The two simple words said much more than they implied. First, both Poen van Zyl and I clearly understood we each knew which of the reedbuck rams were to be killed, and second, it was down to a matter of the mathematics involved in taking him cleanly. Based on my professional hunter’s momentary silence, I responded with a brief question of my own.
“Just hold on the point of the shoulder, and squeeze the trigger.” Poen van Zyl may have thought in Afrikaans, but knew how to guide a visiting sportsman in English. The Schmidt & Bender’s crosshairs quickly settled on the ram’s shoulder, and I broke the trigger of the Heym SR30 like you’d snap an icicle in two. Even through the recoil, I could see the lean reedbuck fold and collapse to its death; the .300 Winchester Magnum had once again done its job, as it had on so many other African species. Though the riﬂe and optic were new to me, the cartridge and bullet were not; I have come to love the .300 Winchester Magnum, and the Barnes LRX is among the best projectiles the company has ever produced.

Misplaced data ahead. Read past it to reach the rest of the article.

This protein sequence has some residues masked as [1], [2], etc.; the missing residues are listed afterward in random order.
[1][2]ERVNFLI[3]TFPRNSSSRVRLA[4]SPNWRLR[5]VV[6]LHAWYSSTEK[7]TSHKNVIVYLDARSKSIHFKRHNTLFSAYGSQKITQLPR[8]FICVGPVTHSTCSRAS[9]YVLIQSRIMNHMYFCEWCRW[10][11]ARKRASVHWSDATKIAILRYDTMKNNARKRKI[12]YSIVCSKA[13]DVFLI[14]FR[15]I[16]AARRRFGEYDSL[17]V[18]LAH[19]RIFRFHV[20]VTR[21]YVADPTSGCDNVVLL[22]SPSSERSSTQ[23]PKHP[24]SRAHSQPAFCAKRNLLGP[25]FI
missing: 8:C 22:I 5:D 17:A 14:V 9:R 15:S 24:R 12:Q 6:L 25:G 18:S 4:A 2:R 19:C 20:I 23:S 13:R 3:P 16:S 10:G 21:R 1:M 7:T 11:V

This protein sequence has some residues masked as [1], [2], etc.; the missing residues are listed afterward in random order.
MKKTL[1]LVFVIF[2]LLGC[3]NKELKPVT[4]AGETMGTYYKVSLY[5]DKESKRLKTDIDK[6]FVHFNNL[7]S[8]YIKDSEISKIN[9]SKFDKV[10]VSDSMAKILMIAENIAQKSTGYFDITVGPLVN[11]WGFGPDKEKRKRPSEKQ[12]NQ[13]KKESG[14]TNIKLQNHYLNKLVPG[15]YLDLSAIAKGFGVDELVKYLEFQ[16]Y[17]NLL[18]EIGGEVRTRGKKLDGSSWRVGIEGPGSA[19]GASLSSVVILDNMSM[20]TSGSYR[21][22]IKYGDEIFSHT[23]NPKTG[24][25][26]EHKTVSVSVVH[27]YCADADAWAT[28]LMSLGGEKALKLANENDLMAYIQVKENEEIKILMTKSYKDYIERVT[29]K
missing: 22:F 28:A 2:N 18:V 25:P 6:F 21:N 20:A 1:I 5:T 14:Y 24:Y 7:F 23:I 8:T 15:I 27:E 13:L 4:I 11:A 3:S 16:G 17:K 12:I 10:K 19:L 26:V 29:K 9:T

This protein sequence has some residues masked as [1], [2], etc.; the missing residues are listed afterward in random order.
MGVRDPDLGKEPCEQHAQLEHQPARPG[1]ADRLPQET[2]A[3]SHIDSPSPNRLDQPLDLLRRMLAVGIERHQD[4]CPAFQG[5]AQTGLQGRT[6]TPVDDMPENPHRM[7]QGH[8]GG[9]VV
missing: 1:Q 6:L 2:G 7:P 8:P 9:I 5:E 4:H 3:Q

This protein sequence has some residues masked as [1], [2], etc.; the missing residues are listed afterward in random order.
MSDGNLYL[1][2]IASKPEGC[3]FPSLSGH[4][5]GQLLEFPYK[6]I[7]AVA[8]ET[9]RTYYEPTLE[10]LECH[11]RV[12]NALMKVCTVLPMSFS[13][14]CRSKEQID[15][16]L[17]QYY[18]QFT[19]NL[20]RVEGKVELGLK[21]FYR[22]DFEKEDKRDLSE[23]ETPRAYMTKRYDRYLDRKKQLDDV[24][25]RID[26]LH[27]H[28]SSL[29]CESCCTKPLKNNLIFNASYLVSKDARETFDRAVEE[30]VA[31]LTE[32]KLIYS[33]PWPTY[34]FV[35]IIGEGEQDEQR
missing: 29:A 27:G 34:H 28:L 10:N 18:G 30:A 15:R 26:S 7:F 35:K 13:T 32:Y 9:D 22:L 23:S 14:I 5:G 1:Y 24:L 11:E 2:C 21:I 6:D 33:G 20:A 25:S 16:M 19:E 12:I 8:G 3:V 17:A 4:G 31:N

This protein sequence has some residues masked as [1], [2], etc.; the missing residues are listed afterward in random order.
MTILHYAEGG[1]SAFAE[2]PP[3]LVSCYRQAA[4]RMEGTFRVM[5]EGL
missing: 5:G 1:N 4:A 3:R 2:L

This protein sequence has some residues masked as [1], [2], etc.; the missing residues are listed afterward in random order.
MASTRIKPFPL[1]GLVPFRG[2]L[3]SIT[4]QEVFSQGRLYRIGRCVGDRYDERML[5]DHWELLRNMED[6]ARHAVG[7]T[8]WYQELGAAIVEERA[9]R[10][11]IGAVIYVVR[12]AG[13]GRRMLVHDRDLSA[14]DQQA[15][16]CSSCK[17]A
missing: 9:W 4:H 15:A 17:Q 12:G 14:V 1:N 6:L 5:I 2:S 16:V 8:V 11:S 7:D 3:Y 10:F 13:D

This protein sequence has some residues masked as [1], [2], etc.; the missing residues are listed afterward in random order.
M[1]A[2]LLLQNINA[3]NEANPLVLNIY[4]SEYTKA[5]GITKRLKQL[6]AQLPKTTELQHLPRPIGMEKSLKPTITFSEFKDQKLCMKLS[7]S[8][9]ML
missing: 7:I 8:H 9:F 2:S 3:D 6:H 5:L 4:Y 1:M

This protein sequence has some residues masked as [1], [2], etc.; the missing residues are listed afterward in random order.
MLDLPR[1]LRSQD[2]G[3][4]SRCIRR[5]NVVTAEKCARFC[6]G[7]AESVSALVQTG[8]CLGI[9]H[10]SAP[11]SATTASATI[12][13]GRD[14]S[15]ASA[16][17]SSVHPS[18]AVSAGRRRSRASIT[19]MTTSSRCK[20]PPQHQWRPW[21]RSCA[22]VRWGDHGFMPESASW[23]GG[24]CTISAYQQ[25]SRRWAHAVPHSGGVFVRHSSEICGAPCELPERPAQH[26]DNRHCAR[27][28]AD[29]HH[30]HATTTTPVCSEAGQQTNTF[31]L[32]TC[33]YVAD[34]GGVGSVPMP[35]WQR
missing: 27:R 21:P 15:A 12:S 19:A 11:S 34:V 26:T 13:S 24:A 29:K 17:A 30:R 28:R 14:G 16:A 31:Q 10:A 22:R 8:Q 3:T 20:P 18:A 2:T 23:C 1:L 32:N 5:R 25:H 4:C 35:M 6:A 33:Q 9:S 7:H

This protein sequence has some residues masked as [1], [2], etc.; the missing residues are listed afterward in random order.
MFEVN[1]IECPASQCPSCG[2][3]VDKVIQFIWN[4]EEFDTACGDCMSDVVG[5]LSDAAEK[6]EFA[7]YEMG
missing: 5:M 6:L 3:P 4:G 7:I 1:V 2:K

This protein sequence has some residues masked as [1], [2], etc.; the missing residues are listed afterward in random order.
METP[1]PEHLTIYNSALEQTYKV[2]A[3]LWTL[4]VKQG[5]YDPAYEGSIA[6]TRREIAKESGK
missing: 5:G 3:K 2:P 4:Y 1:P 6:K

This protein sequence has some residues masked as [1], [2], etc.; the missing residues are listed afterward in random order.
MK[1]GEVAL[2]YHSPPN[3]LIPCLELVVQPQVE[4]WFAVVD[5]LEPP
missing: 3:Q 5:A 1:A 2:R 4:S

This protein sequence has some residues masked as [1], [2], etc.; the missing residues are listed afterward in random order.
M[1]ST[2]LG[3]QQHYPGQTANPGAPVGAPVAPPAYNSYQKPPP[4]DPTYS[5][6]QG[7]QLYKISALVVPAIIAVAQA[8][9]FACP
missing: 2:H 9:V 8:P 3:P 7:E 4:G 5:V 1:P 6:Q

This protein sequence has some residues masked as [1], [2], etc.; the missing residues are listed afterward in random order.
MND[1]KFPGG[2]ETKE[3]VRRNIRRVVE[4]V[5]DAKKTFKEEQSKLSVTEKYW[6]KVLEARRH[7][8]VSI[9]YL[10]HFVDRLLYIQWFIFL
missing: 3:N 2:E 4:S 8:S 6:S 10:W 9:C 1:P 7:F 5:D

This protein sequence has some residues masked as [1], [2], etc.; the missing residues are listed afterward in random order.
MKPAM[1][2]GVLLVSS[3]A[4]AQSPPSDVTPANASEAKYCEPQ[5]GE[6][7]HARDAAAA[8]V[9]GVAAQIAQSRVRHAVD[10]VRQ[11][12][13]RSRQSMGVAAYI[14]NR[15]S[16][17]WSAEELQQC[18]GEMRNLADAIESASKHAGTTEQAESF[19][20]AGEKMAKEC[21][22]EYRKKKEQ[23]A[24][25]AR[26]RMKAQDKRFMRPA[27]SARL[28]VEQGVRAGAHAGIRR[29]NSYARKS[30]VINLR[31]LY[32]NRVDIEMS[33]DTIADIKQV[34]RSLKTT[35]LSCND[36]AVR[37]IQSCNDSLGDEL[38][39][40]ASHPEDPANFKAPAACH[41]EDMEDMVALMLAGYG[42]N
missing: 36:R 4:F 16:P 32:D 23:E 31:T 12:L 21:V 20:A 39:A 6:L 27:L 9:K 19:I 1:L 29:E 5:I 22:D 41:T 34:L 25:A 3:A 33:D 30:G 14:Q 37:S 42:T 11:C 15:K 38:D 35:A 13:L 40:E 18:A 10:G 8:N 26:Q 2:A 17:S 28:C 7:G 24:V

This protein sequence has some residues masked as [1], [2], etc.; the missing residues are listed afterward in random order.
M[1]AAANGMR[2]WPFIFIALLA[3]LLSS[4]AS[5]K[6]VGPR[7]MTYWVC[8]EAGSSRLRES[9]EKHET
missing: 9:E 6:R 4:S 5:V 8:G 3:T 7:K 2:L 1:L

The Barnes LRX bullet is available in 6.5mm, .270, 7mm, .30 and .338 calibers. (BARNES)
Barnes Bullets – the success story of Randy and Coni Brooks – has its roots in the brainchild of Fred Barnes, who saw the need for quality softpoints in a number of different calibers. Fred had a limited success, but his name surely carried on, deﬁning a trend in modern bullet construction that is equal parts revolutionary and genius.